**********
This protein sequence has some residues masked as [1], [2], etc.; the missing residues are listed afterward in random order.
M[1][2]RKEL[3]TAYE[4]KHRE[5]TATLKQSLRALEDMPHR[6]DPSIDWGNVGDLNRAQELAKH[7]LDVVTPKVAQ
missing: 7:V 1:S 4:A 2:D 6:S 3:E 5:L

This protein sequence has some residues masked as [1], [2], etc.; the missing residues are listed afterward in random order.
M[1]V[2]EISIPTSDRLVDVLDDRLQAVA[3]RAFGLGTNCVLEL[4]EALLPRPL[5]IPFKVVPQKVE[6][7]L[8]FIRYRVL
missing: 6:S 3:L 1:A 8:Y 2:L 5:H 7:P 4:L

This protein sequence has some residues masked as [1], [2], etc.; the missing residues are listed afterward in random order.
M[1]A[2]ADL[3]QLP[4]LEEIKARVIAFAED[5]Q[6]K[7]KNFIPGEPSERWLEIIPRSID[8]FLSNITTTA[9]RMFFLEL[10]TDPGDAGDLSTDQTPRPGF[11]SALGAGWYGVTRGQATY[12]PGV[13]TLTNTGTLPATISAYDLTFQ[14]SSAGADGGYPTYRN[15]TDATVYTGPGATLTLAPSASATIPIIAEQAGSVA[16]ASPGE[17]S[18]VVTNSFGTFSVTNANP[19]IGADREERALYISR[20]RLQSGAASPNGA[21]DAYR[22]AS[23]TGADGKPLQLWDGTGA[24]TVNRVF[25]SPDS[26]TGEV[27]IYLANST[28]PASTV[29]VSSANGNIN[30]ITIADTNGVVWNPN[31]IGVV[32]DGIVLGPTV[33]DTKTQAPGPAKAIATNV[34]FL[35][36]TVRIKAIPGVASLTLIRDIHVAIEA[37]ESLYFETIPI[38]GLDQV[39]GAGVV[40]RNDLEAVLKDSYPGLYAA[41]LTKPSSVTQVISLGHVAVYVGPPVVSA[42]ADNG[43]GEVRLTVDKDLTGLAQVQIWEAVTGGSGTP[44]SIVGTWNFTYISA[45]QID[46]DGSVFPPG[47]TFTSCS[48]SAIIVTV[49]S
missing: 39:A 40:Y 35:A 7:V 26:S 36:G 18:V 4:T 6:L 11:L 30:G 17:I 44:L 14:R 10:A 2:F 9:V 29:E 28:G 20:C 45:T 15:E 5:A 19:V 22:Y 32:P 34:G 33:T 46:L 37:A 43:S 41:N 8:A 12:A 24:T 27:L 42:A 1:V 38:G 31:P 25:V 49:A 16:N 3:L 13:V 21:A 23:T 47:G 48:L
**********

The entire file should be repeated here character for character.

This protein sequence has some residues masked as [1], [2], etc.; the missing residues are listed afterward in random order.
M[1][2]RKEL[3]TAYE[4]KHRE[5]TATLKQSLRALEDMPHR[6]DPSIDWGNVGDLNRAQELAKH[7]LDVVTPKVAQ
missing: 7:V 1:S 4:A 2:D 6:S 3:E 5:L

This protein sequence has some residues masked as [1], [2], etc.; the missing residues are listed afterward in random order.
M[1]V[2]EISIPTSDRLVDVLDDRLQAVA[3]RAFGLGTNCVLEL[4]EALLPRPL[5]IPFKVVPQKVE[6][7]L[8]FIRYRVL
missing: 6:S 3:L 1:A 8:Y 2:L 5:H 7:P 4:L

This protein sequence has some residues masked as [1], [2], etc.; the missing residues are listed afterward in random order.
M[1]A[2]ADL[3]QLP[4]LEEIKARVIAFAED[5]Q[6]K[7]KNFIPGEPSERWLEIIPRSID[8]FLSNITTTA[9]RMFFLEL[10]TDPGDAGDLSTDQTPRPGF[11]SALGAGWYGVTRGQATY[12]PGV[13]TLTNTGTLPATISAYDLTFQ[14]SSAGADGGYPTYRN[15]TDATVYTGPGATLTLAPSASATIPIIAEQAGSVA[16]ASPGE[17]S[18]VVTNSFGTFSVTNANP[19]IGADREERALYISR[20]RLQSGAASPNGA[21]DAYR[22]AS[23]TGADGKPLQLWDGTGA[24]TVNRVF[25]SPDS[26]TGEV[27]IYLANST[28]PASTV[29]VSSANGNIN[30]ITIADTNGVVWNPN[31]IGVV[32]DGIVLGPTV[33]DTKTQAPGPAKAIATNV[34]FL[35][36]TVRIKAIPGVASLTLIRDIHVAIEA[37]ESLYFETIPI[38]GLDQV[39]GAGVV[40]RNDLEAVLKDSYPGLYAA[41]LTKPSSVTQVISLGHVAVYVGPPVVSA[42]ADNG[43]GEVRLTVDKDLTGLAQVQIWEAVTGGSGTP[44]SIVGTWNFTYISA[45]QID[46]DGSVFPPG[47]TFTSCS[48]SAIIVTV[49]S
missing: 39:A 40:Y 35:A 7:V 26:S 36:G 18:V 4:T 6:L 11:L 30:G 17:I 44:L 14:R 10:A 2:F 9:V 29:E 28:G 20:C 45:T 15:E 5:A 19:V 22:Y 32:P 34:G 33:T 46:L 37:A 43:S 41:N 8:A 12:A 24:T 27:L 42:A 1:V 38:G 31:P 25:V 49:A 16:N 3:L 13:V 21:A 23:T 47:G 48:L